All the talk about minimal fiddling required aside, I did buy the kit version of the Prusa to save myself $250 off the preassembled price. Their provided directions were comprehensive and if you go that route their website has the most up to date plans along with comments from other builders with techniques that worked or problems they found during the build. The folks at Prusa had replies to clarify most of the questions builders had. In addition to saving some money I figured building from a kit would make me more familiar with the machine if I ever had to replace or fix a part.

    I’ve also been really happy with the slicer that Prusa has available. The slicer is the program that takes your design and converts it into the g code instructions the printer follows to make the print. The Prusa slicer has Beginner, Advanced and Expert default settings you can use to customize the print to whatever level you are comfortable with. I believe you can also use their slicer for other machines in addition to their own.

    All of my prints so far have been for stuff I designed. If designing parts isn’t something you want to do then you can find other peoples’ designs to print. https://www.thingiverse.com/ is a popular site that has most everything you may want to print already designed. Prusa’s website has something similar but not nearly as many designs to pick from.
     
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  14. nauga

    nauga Administrator Management Council Member PoA Supporter

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    I also have an Ender 3 but it's been updated with a considerably larger bed (and heater), a high volume extruder, and auto bed leveling. ABL saves me a lot of fiddling, and with a 0.8mm nozzle it prints fast, but the parts require a lot of post-processing. Since I'm doing a lot of finish work anyway I can be less fussy about the print quality, which also saves a lot of fiddling. It took a while to get dialed in but now that it's relatively straightforward to use.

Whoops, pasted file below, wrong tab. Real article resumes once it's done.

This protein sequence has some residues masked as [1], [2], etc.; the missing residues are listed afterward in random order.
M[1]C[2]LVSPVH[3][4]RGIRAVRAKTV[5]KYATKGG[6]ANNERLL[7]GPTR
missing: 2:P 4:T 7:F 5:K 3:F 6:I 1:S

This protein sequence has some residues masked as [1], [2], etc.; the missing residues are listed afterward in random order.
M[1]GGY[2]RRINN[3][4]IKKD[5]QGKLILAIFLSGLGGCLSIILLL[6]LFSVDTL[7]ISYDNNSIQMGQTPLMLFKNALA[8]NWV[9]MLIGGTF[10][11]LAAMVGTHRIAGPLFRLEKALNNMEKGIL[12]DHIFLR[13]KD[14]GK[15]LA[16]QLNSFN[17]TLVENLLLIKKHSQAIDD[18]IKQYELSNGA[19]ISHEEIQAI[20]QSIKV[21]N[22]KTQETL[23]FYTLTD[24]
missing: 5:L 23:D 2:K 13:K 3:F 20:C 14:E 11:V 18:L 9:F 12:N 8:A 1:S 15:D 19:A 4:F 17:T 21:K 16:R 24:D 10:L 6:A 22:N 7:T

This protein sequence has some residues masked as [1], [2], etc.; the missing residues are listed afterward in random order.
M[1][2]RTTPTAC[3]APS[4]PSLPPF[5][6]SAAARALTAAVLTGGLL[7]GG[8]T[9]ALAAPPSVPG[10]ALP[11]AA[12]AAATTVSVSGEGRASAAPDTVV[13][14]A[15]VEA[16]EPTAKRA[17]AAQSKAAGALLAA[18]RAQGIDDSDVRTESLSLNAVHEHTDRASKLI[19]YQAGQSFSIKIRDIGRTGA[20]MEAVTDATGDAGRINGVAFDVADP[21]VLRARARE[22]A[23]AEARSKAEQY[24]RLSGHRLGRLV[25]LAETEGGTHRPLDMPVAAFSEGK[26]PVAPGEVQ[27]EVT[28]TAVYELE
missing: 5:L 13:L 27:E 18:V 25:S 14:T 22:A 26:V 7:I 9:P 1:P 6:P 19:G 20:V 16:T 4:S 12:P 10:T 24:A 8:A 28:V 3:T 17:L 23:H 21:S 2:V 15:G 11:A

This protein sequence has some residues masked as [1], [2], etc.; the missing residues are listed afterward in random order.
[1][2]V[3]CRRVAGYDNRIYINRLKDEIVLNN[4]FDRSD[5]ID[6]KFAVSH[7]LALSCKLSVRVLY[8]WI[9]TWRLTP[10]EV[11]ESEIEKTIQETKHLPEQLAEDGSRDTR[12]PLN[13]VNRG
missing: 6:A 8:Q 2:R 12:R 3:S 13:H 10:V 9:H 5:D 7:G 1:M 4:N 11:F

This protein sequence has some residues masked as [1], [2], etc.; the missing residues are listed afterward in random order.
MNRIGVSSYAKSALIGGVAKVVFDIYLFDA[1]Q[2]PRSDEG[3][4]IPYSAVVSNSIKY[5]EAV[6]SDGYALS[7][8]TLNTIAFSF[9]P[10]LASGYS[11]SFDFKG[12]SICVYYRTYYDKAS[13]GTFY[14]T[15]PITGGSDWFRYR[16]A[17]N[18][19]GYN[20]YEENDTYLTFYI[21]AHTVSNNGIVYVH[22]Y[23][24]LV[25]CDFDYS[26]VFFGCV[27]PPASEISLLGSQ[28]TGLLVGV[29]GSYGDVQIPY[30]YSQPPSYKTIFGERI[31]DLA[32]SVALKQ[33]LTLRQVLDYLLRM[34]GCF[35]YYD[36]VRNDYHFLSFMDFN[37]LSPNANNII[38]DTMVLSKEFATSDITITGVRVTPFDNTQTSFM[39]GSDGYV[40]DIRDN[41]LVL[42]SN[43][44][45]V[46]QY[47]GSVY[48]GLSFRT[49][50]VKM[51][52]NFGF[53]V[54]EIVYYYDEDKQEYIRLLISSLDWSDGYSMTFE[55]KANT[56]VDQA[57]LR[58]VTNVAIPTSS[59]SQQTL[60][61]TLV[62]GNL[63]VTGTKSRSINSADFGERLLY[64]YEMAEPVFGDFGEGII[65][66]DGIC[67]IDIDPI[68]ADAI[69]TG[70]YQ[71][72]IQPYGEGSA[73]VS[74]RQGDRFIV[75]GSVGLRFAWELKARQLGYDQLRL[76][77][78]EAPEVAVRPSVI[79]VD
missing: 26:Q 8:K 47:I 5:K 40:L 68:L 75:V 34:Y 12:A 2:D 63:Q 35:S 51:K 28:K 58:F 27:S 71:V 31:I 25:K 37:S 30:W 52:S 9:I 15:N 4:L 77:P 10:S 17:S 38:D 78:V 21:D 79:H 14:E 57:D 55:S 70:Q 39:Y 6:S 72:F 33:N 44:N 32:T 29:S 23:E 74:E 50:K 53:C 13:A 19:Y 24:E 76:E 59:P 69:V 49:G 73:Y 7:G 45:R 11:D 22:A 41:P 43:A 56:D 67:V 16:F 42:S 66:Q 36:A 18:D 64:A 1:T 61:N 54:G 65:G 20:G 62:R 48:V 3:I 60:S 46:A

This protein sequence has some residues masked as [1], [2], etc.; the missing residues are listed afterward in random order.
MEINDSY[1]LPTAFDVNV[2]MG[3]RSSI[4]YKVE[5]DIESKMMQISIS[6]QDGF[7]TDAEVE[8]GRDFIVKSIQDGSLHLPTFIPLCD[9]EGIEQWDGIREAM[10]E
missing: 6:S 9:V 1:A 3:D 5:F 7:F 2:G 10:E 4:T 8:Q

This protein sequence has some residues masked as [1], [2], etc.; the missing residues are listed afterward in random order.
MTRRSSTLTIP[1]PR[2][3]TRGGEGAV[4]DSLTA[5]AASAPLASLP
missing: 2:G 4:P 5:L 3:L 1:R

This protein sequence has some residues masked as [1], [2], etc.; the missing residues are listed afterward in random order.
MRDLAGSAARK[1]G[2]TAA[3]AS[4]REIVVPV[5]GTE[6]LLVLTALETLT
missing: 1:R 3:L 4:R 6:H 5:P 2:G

Like @wanttaja I use the EAA-licensed Solidworks and like it very much. The learning curve is steep but once you get the basics you can do a lot with it.

    Nauga,
    splooged
     
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  15. asicer

    asicer Final Approach

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    If you want to play around with making models before you buy a 3D printer, give Microsoft 3D-Builder a try. It is (or was) a part of Windows 10.
     
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  16. Jim K

    Jim K Cleared for Takeoff PoA Supporter

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    I understand it's not like a laser printer that you just hit the button and it works, but last time I looked into it, it seemed like prints would fail for no apparent reason. I guess I'm wanting something like my old Bridgeport.... once you square the spindle, table, and vise, you can count on it to make square parts. You still have to know what you're doing, but the hardware is reliable.

    Ha... the oldest might be into it, but she needs some instant success to keep her interested. She does like making stuff though.... would be fun to see her grow into it.

    That's interesting, never heard of it. I'll have to see if I have it or can get it.